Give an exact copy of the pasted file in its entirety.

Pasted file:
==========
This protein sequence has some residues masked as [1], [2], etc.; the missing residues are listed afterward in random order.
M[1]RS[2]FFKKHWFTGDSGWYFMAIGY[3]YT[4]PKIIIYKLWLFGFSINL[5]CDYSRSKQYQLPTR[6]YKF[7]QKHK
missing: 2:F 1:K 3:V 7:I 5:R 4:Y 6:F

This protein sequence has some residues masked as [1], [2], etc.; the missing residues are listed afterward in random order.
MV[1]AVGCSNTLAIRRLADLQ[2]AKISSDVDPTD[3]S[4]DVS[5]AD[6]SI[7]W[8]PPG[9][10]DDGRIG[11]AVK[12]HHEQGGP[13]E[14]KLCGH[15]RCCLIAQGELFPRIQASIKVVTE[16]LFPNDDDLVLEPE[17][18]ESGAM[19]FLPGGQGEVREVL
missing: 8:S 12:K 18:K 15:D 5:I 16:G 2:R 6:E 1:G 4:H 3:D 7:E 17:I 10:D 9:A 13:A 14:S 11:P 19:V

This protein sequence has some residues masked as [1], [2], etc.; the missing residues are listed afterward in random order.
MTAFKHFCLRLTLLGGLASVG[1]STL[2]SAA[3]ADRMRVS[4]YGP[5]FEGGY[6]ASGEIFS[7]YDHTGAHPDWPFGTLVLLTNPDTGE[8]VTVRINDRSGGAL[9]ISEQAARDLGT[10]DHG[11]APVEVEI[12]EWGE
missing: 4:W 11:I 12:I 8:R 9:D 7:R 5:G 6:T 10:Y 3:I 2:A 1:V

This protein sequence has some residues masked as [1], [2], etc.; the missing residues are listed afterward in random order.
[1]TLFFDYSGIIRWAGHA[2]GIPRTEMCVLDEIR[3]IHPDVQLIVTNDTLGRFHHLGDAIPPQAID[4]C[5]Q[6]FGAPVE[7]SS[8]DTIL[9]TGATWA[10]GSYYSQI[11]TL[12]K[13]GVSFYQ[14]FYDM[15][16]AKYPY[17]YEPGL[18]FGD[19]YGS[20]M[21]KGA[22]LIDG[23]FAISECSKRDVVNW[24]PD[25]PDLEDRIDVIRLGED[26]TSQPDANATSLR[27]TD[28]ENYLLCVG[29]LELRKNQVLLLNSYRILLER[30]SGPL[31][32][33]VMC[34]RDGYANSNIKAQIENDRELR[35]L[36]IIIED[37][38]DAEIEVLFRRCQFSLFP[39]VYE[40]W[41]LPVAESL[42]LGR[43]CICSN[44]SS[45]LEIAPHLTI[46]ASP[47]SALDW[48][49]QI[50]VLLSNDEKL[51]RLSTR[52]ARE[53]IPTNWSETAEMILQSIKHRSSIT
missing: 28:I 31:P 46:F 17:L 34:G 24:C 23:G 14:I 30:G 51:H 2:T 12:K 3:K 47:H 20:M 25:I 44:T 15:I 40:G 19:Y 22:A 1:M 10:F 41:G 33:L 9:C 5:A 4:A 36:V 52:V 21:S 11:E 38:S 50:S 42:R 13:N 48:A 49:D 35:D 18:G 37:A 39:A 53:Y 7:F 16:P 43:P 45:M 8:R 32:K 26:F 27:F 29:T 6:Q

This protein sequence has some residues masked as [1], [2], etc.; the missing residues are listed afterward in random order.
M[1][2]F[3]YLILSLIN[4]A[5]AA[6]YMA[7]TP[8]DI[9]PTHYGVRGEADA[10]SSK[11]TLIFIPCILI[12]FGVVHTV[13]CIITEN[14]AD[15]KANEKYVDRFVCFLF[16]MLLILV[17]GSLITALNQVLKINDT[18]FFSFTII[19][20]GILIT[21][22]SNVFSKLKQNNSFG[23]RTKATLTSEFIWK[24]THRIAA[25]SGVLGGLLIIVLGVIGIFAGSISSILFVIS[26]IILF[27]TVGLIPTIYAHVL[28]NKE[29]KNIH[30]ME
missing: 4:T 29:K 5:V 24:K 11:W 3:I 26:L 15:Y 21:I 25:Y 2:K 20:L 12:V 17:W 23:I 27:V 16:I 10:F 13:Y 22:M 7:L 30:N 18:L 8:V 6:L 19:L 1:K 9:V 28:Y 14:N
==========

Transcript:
This protein sequence has some residues masked as [1], [2], etc.; the missing residues are listed afterward in random order.
M[1]RS[2]FFKKHWFTGDSGWYFMAIGY[3]YT[4]PKIIIYKLWLFGFSINL[5]CDYSRSKQYQLPTR[6]YKF[7]QKHK
missing: 2:F 1:K 3:V 7:I 5:R 4:Y 6:F

This protein sequence has some residues masked as [1], [2], etc.; the missing residues are listed afterward in random order.
MV[1]AVGCSNTLAIRRLADLQ[2]AKISSDVDPTD[3]S[4]DVS[5]AD[6]SI[7]W[8]PPG[9][10]DDGRIG[11]AVK[12]HHEQGGP[13]E[14]KLCGH[15]RCCLIAQGELFPRIQASIKVVTE[16]LFPNDDDLVLEPE[17][18]ESGAM[19]FLPGGQGEVREVL
missing: 8:S 12:K 18:K 15:D 5:I 16:G 2:R 6:E 1:G 4:H 3:D 7:E 17:I 10:D 9:A 13:A 14:S 11:P 19:V

This protein sequence has some residues masked as [1], [2], etc.; the missing residues are listed afterward in random order.
MTAFKHFCLRLTLLGGLASVG[1]STL[2]SAA[3]ADRMRVS[4]YGP[5]FEGGY[6]ASGEIFS[7]YDHTGAHPDWPFGTLVLLTNPDTGE[8]VTVRINDRSGGAL[9]ISEQAARDLGT[10]DHG[11]APVEVEI[12]EWGE
missing: 4:W 11:I 12:I 8:R 9:D 7:R 5:G 6:T 10:Y 3:I 2:A 1:V

This protein sequence has some residues masked as [1], [2], etc.; the missing residues are listed afterward in random order.
[1]TLFFDYSGIIRWAGHA[2]GIPRTEMCVLDEIR[3]IHPDVQLIVTNDTLGRFHHLGDAIPPQAID[4]C[5]Q[6]FGAPVE[7]SS[8]DTIL[9]TGATWA[10]GSYYSQI[11]TL[12]K[13]GVSFYQ[14]FYDM[15][16]AKYPY[17]YEPGL[18]FGD[19]YGS[20]M[21]KGA[22]LIDG[23]FAISECSKRDVVNW[24]PD[25]PDLEDRIDVIRLGED[26]TSQPDANATSLR[27]TD[28]ENYLLCVG[29]LELRKNQVLLLNSYRILLER[30]SGPL[31][32][33]VMC[34]RDGYANSNIKAQIENDRELR[35]L[36]IIIED[37][38]DAEIEVLFRRCQFSLFP[39]VYE[40]W[41]LPVAESL[42]LGR[43]CICSN[44]SS[45]LEIAPHLTI[46]ASP[47]SALDW[48][49]QI[50]VLLSNDEKL[51]RLSTR[52]ARE[53]IPTNWSETAEMILQSIKHRSSIT
missing: 28:I 31:P 46:F 17:L 34:G 24:C 23:G 14:I 30:G 51:H 2:T 12:K 3:K 47:H 20:M 25:I 44:T 15:I 40:G 19:Y 22:A 1:M 10:F 41:G 33:L 9:C 5:A 4:A 36:V 52:V 21:S 11:E 38:S 50:S 42:R 13:N 48:A 49:D 35:D 18:G 37:A 39:A 53:Y 7:F 16:P 43:P 45:M 8:R 32:K 26:F 27:F 29:T 6:Q

This protein sequence has some residues masked as [1], [2], etc.; the missing residues are listed afterward in random order.
M[1][2]F[3]YLILSLIN[4]A[5]AA[6]YMA[7]TP[8]DI[9]PTHYGVRGEADA[10]SSK[11]TLIFIPCILI[12]FGVVHTV[13]CIITEN[14]AD[15]KANEKYVDRFVCFLF[16]MLLILV[17]GSLITALNQVLKINDT[18]FFSFTII[19][20]GILIT[21][22]SNVFSKLKQNNSFG[23]RTKATLTSEFIWK[24]THRIAA[25]SGVLGGLLIIVLGVIGIFAGSISSILFVIS[26]IILF[27]TVGLIPTIYAHVL[28]NKE[29]KNIH[30]ME
missing: 4:T 29:K 5:V 24:K 11:W 3:I 26:L 15:Y 21:I 25:Y 2:K 20:L 12:V 17:W 23:I 27:V 16:I 10:F 13:Y 22:M 7:L 30:N 18:L 8:V 6:L 19:L 1:K 9:V 28:Y 14:N